We are heavily discussing how to analyze our experiment.

There is a binary treatment and a binary dependent variable. Therefore I think I should not use OLS but rather probit/logistic regression.

It is kind of a medical experiment where we invited a random subset (assigned to treatment) of our study group (all of whom would theoretically benefit from the treatment and the treatment effect) to come to my university for a guided self-measurement of vital functions. People answer yes and no to this. Those who said no went into the control group, as in addition to those who were already previously in the control group. We kept track of this.

In randomized order, I asked those people who said "yes" whether they would come to the university on a certain day for the treatment (measurement of vital functions). Of course, other days were also possible. Only some actually came to the measurement = only some of the assigned treatment, that agreed, actually received treatments. Others might have come, but at some point, we had no more appointments available. All the people who didn't actually physically came went into the control group.

Some time later, we observed the binary dependent variable (some attrition).

I wanted to estimate an instrumental variable IV model with the intention to treat (ITT) (measured before the first question whether people would come) as an instrument. And the actual treatment (people came to us) is instrumented with it. I know this only gives Local Average Treatment Effects (LATE) but I cannot improve on this, I suppose.

Now I have read that it comes to the forbidden regression problem in Woolsrodge Econometric analysis of cross-section and panel data on page 236 of the 2010 edition. I could attach a photo but not sure about copyright.

Question: The statistical advisor at my university said that I can estimate 2 logistic models and still use two stage least squares. And this leaves me confused! Isn't that a non-linear model. What is the correct way out of here.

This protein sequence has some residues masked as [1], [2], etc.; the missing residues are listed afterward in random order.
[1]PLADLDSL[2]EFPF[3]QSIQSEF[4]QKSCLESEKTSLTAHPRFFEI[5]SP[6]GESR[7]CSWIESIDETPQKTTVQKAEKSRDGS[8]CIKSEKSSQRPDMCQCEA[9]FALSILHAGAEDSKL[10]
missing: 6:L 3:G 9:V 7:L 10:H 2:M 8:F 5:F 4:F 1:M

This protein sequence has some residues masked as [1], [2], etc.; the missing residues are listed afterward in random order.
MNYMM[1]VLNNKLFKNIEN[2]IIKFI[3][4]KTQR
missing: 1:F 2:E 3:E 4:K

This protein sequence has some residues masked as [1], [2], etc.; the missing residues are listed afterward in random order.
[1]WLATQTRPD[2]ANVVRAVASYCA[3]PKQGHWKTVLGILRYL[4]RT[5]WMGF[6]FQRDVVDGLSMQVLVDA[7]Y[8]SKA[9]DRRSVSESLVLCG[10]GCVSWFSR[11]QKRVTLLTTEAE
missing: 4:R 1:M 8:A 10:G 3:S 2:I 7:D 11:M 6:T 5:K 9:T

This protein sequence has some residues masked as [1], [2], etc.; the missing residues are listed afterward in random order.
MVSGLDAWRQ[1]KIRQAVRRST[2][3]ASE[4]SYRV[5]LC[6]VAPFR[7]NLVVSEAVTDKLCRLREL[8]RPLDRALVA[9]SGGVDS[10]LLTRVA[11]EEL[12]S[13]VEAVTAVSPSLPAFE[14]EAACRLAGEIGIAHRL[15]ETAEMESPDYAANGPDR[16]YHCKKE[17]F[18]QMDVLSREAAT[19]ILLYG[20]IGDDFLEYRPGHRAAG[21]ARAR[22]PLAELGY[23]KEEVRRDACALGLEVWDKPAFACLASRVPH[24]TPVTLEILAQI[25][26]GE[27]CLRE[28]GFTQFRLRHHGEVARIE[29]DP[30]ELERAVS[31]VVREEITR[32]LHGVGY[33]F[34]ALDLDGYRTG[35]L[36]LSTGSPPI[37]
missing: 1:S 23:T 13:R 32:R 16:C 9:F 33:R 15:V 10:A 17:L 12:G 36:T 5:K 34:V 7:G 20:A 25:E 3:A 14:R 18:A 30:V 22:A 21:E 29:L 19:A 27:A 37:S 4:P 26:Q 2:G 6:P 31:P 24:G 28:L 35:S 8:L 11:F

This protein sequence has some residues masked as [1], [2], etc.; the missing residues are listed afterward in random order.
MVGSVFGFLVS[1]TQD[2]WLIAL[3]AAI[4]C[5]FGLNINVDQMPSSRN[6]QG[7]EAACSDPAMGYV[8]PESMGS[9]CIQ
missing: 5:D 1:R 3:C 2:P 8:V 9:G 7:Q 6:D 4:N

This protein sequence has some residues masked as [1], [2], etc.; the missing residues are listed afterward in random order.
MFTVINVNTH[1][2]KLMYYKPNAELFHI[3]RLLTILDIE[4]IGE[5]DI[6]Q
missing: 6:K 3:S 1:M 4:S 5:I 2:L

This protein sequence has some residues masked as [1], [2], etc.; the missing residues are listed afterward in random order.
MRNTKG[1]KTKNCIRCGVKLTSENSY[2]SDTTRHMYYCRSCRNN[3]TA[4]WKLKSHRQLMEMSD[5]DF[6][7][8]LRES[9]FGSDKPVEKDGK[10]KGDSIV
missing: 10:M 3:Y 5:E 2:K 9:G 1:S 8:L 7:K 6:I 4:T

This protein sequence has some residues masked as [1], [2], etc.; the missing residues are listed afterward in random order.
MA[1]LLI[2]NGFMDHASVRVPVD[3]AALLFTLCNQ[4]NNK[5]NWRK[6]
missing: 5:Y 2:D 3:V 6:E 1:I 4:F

Also, is there a Stata (or R) command to do so? Edit: Forgot to mention, I know of the ivprobit command in Stata, but it says its only for continuous instrument and I only have a binary/boolean instrument.

My alternative would be using matching, right? I found this question: Comparing the effect of a treatment that was optional for its receivers

  • $\begingroup$ There are a couple of interesting references mentioned in this related question. $\endgroup$
    – Durden
    Commented Jan 5 at 20:40
  • $\begingroup$ Thank you @Durden $\endgroup$ Commented Jan 8 at 10:12

1 Answer 1


I think that in this case, you should be looking into "eprobit, entreat()" if you have Stata 15 or higher. I think biprobit can also do this.

Otherwise, you can use the two-step approach, as it will constitute the "Control function approach" equivalent.

If you do this by hand in Stata it would be something like:

logit y2 z1 z2
predict gres, score
logit y1 y2 z1 gres
margins, dydx(y2 z1)

Alternatively, you can use -ml-, but you will need to construct your own ML function. Hope this helps.


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